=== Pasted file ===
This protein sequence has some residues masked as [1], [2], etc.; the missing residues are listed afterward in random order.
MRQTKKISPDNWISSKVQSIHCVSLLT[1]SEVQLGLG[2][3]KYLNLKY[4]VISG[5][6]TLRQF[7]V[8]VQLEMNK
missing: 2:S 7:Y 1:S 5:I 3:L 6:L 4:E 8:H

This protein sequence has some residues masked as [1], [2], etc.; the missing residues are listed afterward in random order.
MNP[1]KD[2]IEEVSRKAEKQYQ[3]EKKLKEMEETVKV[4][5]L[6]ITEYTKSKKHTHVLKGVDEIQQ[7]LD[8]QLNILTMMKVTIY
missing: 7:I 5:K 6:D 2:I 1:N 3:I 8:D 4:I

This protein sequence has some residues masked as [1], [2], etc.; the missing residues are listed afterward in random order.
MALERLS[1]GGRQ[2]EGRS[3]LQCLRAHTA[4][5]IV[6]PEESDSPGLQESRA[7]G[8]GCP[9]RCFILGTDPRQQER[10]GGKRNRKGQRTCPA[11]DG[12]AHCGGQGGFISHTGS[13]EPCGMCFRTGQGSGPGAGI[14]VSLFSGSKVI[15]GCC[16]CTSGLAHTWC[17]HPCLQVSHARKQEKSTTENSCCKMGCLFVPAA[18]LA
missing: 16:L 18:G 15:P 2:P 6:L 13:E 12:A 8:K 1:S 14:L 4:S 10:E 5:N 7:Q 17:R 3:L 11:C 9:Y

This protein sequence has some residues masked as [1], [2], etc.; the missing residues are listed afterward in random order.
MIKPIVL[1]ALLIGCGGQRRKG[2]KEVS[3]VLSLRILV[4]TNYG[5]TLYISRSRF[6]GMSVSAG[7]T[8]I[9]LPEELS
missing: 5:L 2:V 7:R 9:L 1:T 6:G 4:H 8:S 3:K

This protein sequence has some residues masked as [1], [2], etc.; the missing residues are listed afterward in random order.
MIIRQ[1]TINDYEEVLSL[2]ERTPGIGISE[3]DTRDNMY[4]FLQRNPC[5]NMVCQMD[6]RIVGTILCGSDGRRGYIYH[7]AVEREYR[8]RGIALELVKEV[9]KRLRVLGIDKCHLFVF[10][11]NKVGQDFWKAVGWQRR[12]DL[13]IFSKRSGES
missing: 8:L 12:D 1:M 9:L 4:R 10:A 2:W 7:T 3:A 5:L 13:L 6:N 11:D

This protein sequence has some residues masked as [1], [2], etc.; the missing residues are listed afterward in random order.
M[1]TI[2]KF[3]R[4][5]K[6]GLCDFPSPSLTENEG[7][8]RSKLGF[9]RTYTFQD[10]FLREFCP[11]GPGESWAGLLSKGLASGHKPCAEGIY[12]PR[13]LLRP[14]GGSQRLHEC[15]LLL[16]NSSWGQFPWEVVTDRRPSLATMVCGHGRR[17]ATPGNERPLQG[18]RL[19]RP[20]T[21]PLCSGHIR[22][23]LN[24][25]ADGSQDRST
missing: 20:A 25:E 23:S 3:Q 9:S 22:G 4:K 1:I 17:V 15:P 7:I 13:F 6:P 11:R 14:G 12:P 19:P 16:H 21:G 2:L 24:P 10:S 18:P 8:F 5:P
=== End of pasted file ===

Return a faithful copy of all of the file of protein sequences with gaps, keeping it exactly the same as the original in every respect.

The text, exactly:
This protein sequence has some residues masked as [1], [2], etc.; the missing residues are listed afterward in random order.
MRQTKKISPDNWISSKVQSIHCVSLLT[1]SEVQLGLG[2][3]KYLNLKY[4]VISG[5][6]TLRQF[7]V[8]VQLEMNK
missing: 2:S 7:Y 1:S 5:I 3:L 6:L 4:E 8:H

This protein sequence has some residues masked as [1], [2], etc.; the missing residues are listed afterward in random order.
MNP[1]KD[2]IEEVSRKAEKQYQ[3]EKKLKEMEETVKV[4][5]L[6]ITEYTKSKKHTHVLKGVDEIQQ[7]LD[8]QLNILTMMKVTIY
missing: 7:I 5:K 6:D 2:I 1:N 3:I 8:D 4:I

This protein sequence has some residues masked as [1], [2], etc.; the missing residues are listed afterward in random order.
MALERLS[1]GGRQ[2]EGRS[3]LQCLRAHTA[4][5]IV[6]PEESDSPGLQESRA[7]G[8]GCP[9]RCFILGTDPRQQER[10]GGKRNRKGQRTCPA[11]DG[12]AHCGGQGGFISHTGS[13]EPCGMCFRTGQGSGPGAGI[14]VSLFSGSKVI[15]GCC[16]CTSGLAHTWC[17]HPCLQVSHARKQEKSTTENSCCKMGCLFVPAA[18]LA
missing: 16:L 18:G 15:P 2:P 6:L 13:E 12:A 8:K 1:S 14:L 4:S 10:E 5:N 7:Q 17:R 3:L 11:C 9:Y

This protein sequence has some residues masked as [1], [2], etc.; the missing residues are listed afterward in random order.
MIKPIVL[1]ALLIGCGGQRRKG[2]KEVS[3]VLSLRILV[4]TNYG[5]TLYISRSRF[6]GMSVSAG[7]T[8]I[9]LPEELS
missing: 5:L 2:V 7:R 9:L 1:T 6:G 4:H 8:S 3:K

This protein sequence has some residues masked as [1], [2], etc.; the missing residues are listed afterward in random order.
MIIRQ[1]TINDYEEVLSL[2]ERTPGIGISE[3]DTRDNMY[4]FLQRNPC[5]NMVCQMD[6]RIVGTILCGSDGRRGYIYH[7]AVEREYR[8]RGIALELVKEV[9]KRLRVLGIDKCHLFVF[10][11]NKVGQDFWKAVGWQRR[12]DL[13]IFSKRSGES
missing: 8:L 12:D 1:M 9:L 4:R 10:A 2:W 7:T 3:A 5:L 13:L 6:N 11:D

This protein sequence has some residues masked as [1], [2], etc.; the missing residues are listed afterward in random order.
M[1]TI[2]KF[3]R[4][5]K[6]GLCDFPSPSLTENEG[7][8]RSKLGF[9]RTYTFQD[10]FLREFCP[11]GPGESWAGLLSKGLASGHKPCAEGIY[12]PR[13]LLRP[14]GGSQRLHEC[15]LLL[16]NSSWGQFPWEVVTDRRPSLATMVCGHGRR[17]ATPGNERPLQG[18]RL[19]RP[20]T[21]PLCSGHIR[22][23]LN[24][25]ADGSQDRST
missing: 20:A 25:E 23:S 3:Q 9:S 22:G 4:K 1:I 17:V 15:P 7:I 13:F 6:P 11:R 14:G 12:P 19:P 16:H 21:G 2:L 24:P 10:S 18:P 8:F 5:P